Japan ponders internet sales taxBy Anna Watanabe Jun 30, 2012 12:57PM UTC
It’s been less than a week since Prime Minister Yoshihiko Noda fought back disputes and rebellion from his own Democratic Party of Japan to pass the infamous 10 percent sales tax.
But already the Finance Ministry has begun considering the introduction of a consumption tax on items bought over the internet including books, music and other downloadable content. If introduced, the tax would reportedly be similar to the European Union’s VAT (value-added tax) on online products.
The Japan Times reports that should the new internet tax be introduced, it would take effect in April 2014, at the same time the national sales tax will be raised to 8 percent. Japan’s current sales tax is 5 per cent – 4 percent national and 1per cent prefectural.
The article reports that the aim of the tax is to provide a “level playing field for domestic providers on inline content.”
“The ministry will try to ensure fairness over online content transactions so that domestic vendors will not be put at a disadvantage,” Finance Minister, Jun Azumi said at a news conference.
While it may seem unfair, talks of reigning in Japan’s online purchasing are not necessarily surprising.
Recently, the Upper House of the Japanese Diet approved revisions to the nation’s copyright laws to include jail time and heavy fines for illegally downloading copyrighted material.
According to gaming website Wired, offenders face a two-year jail sentence and fines of up to 2 million yen (over $US 25,000).
What’s more, last week it was revealed that the number of counterfeit, brand-name items seized in Japan has exploded in recent years.
The Japan Times reports an almost 16 percent increase on illegal goods bought on the internet and brought into Japan.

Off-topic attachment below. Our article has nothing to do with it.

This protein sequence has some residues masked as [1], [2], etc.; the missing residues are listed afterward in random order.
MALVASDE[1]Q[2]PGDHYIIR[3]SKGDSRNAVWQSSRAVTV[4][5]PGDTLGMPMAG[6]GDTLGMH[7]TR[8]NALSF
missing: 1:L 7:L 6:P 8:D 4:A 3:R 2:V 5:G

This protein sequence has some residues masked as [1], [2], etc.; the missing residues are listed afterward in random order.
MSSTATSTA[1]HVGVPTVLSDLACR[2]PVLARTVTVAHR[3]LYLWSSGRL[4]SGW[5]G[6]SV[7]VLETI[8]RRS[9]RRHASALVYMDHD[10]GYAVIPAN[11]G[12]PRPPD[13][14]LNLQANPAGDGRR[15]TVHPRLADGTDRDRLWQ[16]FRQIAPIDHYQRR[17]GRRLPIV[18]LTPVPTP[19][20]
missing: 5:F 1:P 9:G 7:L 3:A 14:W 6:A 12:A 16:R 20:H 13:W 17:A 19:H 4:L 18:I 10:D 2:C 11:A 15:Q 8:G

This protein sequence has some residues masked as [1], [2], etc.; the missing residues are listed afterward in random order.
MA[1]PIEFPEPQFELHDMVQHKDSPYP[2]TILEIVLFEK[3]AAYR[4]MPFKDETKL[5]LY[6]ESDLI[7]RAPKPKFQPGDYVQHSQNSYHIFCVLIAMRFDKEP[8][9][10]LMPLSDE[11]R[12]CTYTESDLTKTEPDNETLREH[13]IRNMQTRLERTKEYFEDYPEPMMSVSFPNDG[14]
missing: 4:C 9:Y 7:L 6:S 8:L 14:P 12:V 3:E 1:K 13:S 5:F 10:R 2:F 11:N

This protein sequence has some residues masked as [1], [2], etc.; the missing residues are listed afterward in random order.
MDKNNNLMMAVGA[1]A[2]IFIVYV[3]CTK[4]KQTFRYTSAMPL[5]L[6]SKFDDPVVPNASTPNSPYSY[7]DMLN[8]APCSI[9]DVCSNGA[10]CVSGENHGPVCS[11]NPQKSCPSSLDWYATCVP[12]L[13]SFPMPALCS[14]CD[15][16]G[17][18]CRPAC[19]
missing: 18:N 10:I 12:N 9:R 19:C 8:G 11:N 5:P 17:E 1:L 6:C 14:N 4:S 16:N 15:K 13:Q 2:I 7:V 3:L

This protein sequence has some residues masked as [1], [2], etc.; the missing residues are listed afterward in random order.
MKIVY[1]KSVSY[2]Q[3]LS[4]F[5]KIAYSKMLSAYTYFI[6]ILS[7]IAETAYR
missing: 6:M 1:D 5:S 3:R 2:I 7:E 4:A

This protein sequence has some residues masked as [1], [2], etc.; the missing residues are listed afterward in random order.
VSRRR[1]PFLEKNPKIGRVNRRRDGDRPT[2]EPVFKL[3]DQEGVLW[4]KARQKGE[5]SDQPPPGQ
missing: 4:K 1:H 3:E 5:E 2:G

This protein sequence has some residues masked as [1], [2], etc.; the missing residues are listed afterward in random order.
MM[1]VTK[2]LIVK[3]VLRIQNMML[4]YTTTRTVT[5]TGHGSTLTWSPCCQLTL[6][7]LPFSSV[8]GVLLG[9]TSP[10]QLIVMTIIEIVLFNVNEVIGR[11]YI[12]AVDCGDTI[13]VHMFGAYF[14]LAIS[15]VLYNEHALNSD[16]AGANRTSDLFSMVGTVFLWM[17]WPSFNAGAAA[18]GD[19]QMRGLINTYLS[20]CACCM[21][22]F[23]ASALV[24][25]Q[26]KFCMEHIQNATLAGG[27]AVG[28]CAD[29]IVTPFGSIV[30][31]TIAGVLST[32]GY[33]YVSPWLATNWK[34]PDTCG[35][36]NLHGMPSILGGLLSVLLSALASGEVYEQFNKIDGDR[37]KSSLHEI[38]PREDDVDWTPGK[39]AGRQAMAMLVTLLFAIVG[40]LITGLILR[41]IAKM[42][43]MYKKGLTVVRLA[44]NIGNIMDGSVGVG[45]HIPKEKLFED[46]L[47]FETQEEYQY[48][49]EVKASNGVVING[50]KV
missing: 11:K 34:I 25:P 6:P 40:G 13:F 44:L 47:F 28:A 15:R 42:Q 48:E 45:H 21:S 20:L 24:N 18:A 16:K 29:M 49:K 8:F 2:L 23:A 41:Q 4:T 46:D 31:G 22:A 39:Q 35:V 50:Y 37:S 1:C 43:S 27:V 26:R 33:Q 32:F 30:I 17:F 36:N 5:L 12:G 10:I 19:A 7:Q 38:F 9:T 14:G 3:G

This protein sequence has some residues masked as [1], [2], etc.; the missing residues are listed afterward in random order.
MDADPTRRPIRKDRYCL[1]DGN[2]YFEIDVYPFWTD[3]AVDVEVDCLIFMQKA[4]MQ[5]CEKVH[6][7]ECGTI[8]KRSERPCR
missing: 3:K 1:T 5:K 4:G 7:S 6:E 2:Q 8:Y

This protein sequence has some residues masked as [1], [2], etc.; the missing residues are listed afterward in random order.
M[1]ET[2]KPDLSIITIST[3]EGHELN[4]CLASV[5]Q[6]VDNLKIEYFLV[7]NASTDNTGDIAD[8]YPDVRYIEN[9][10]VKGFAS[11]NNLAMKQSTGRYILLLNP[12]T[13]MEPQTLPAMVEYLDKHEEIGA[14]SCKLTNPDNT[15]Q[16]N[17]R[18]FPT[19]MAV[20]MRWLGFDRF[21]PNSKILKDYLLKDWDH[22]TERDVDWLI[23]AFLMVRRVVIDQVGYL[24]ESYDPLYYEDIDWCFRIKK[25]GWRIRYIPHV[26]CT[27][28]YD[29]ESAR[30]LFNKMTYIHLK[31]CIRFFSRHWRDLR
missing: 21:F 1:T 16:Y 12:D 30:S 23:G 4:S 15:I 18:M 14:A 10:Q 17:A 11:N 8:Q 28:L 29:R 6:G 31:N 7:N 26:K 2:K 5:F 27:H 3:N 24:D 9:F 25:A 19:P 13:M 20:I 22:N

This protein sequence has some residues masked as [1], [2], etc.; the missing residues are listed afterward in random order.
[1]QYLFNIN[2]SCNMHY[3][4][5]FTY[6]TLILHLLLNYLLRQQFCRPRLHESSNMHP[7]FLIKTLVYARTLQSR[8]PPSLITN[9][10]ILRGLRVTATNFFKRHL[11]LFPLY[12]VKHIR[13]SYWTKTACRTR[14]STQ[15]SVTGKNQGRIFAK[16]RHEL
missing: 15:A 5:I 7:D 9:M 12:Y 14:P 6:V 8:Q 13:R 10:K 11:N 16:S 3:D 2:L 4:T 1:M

The most popular items, including handbags, iPhone cases and shoes, are largely manufactured in China and Hong Kong. The Cross-Border Consumer Centre Japan said Internet shopping and the strong yen have encouraged Japanese residents to take advantage of the cheaper, foreign items.
While counterfeit items found to be imported into Japan will still continue to be seized at customs, the introduction of the internet sales tax hopes to curb domestic transactions and goods imported from countries with cheaper manufacturing costs.
Goods purchased from websites where transactions are treated as taking place outside of Japan, such as Amazon.com will remain un-taxed.
While these two issues have more to do with black market activities and copyright issues, it’s clear that Japan is looking to crack down on where and how money is used within the nation’s economy in an attempt to keep the wheels of the economy turning.
But is Japan jumping the gun?
Already several economists have foreshadowed that by doubling the consumption tax, the Japanese Government could be unintentionally forcing the already declining economy into a nose-dive.
UBS economist Takuji Aida told Bloomberg he predicts a burst of fiscal growth before the consumption tax is introduced in April 2014 before it flatlines in the years following.
“If there are no economic stimulus measures along with a consumption tax hike we can see around zero percent growth in fiscal 2014,” he said.
If domestic products are too expensive and internet shopping is also hit, will any good come of the consumption tax?